Wednesday, 13 December 2017

British gangs duping people to buy malicious software

Britons are being duped to buy malicious software in the guise of anti-virus protection by criminals posing as legitimate IT experts, officials warned Monday.

London, Nov 15 (IANS) Britons are being duped to buy malicious software in the guise of anti-virus protection by criminals posing as legitimate IT experts, officials warned Monday.

Investigators said hacking gangs are pocketing millions of pounds by infiltrating customers' computers and stealing sensitive banking details. They said criminals pose as officials of legitimate IT companies and call victims to offer fake security software that can be downloaded for around 30 pounds.

The crooks then combine credit card information from the sale with stolen personal information to defraud the customer or commit further crimes, The Independent reported.

Sharon Lemon, in charge of fighting cyber crime at the Serious and Organised Crime Agency (SOCA), said it is a 'big business'.

'In recent cases, we have seen gangs employing 300 to 400 people to run their operations. They can also be paying out as much as $150,000 a month to individual webmasters who are unwittingly advertising their fake software. This level of investment from criminals indicates that the returns are much heftier than this.'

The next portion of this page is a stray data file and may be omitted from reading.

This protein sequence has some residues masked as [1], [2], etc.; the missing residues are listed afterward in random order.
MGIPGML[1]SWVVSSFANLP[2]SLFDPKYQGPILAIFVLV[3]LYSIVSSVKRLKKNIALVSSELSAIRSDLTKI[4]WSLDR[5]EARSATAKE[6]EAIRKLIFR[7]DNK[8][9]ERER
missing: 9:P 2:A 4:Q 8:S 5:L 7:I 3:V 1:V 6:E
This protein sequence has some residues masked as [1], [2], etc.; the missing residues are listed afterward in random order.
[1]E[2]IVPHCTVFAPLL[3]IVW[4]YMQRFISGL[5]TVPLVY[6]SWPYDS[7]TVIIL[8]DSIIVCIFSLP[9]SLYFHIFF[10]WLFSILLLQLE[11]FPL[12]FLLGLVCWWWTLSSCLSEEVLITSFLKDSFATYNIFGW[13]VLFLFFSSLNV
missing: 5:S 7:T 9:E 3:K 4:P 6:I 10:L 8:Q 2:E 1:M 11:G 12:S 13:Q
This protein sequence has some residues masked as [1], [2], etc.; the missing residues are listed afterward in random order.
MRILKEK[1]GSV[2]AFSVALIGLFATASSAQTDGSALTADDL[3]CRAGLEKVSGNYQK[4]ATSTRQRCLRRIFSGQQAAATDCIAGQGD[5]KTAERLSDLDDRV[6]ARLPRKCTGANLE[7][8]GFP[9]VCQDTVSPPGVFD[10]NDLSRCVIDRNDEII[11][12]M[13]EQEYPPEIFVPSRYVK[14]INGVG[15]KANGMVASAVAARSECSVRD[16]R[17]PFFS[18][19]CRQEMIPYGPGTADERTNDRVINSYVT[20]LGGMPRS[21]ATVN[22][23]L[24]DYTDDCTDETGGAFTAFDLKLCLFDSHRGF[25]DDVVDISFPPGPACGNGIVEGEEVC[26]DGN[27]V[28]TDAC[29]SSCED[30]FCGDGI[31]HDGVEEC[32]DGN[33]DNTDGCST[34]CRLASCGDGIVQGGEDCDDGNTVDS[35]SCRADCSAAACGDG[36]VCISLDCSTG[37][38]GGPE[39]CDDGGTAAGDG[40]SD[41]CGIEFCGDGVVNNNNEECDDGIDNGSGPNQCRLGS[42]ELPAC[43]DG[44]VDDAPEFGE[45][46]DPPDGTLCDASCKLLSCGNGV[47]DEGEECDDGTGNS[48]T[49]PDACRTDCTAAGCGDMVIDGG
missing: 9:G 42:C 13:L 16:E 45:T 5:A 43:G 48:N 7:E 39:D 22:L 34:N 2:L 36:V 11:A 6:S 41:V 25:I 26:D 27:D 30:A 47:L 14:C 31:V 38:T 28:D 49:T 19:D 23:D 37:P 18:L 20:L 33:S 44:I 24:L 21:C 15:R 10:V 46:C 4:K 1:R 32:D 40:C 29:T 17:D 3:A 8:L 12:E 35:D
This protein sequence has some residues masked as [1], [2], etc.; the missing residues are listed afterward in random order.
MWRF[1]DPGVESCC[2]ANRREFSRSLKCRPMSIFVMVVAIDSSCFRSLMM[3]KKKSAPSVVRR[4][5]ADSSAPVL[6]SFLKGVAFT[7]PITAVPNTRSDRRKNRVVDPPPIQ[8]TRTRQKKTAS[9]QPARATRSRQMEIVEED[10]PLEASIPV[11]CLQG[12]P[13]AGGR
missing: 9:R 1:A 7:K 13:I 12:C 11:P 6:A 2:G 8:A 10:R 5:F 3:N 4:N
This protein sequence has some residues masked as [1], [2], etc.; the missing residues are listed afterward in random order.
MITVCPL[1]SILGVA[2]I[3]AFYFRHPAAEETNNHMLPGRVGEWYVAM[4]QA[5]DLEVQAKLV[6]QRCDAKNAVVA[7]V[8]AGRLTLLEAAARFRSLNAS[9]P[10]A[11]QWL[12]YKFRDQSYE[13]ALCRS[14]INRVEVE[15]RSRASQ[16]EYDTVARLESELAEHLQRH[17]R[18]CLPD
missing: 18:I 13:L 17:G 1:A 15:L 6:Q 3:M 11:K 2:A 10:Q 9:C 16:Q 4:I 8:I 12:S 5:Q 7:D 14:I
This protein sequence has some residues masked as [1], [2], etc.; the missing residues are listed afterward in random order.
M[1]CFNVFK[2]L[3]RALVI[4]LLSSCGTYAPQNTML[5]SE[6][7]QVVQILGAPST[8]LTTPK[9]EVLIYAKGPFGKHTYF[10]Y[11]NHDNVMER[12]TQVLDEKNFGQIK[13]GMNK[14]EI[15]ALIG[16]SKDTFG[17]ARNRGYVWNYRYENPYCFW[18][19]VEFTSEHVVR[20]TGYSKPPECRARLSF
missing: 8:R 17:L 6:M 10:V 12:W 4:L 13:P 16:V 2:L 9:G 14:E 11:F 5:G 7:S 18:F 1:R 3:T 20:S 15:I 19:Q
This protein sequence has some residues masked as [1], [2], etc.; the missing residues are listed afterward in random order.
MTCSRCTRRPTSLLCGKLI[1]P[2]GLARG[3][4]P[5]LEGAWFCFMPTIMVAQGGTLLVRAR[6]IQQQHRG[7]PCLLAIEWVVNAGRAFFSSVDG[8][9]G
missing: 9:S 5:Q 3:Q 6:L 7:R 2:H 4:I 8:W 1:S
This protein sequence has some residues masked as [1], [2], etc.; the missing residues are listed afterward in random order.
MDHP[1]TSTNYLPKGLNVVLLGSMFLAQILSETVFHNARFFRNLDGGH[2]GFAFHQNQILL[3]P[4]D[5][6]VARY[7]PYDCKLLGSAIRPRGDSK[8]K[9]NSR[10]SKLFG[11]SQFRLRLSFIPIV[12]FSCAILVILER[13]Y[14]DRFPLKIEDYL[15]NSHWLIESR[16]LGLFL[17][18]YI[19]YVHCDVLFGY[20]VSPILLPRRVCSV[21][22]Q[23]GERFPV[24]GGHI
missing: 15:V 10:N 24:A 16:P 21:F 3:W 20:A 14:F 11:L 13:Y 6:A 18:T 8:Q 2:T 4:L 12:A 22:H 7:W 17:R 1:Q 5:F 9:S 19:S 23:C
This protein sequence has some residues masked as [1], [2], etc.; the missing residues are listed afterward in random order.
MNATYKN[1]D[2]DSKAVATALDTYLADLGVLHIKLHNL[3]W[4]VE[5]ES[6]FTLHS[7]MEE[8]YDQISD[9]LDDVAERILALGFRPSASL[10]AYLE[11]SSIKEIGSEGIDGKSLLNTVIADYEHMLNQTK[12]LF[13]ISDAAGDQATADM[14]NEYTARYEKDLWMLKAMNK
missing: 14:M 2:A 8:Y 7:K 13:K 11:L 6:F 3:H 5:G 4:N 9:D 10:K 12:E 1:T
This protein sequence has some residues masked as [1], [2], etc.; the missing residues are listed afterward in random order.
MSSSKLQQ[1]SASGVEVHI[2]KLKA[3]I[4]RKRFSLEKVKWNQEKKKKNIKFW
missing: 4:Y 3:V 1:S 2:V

The warning came Monday at the start of an internet security awareness week organised by GetSafeOnline.org, which is supported by government bodies, police and private companies.

Research conducted by the campaign group found one in four adult web users in Britain have been approached by someone offering to check their computer for viruses.

Thousands of spam emails offering virus check services have been sent out while almost half (48 percent) of web users have seen a pop-up window claiming their computer is infected.

Tony Neate, of getsafeonline.org, said: 'Web users should ignore calls from companies offering free virus checks, and be very cautious of any on-screen pop ups. Most reputable IT providers do not approach customers in this way without prior notice or a direct request.'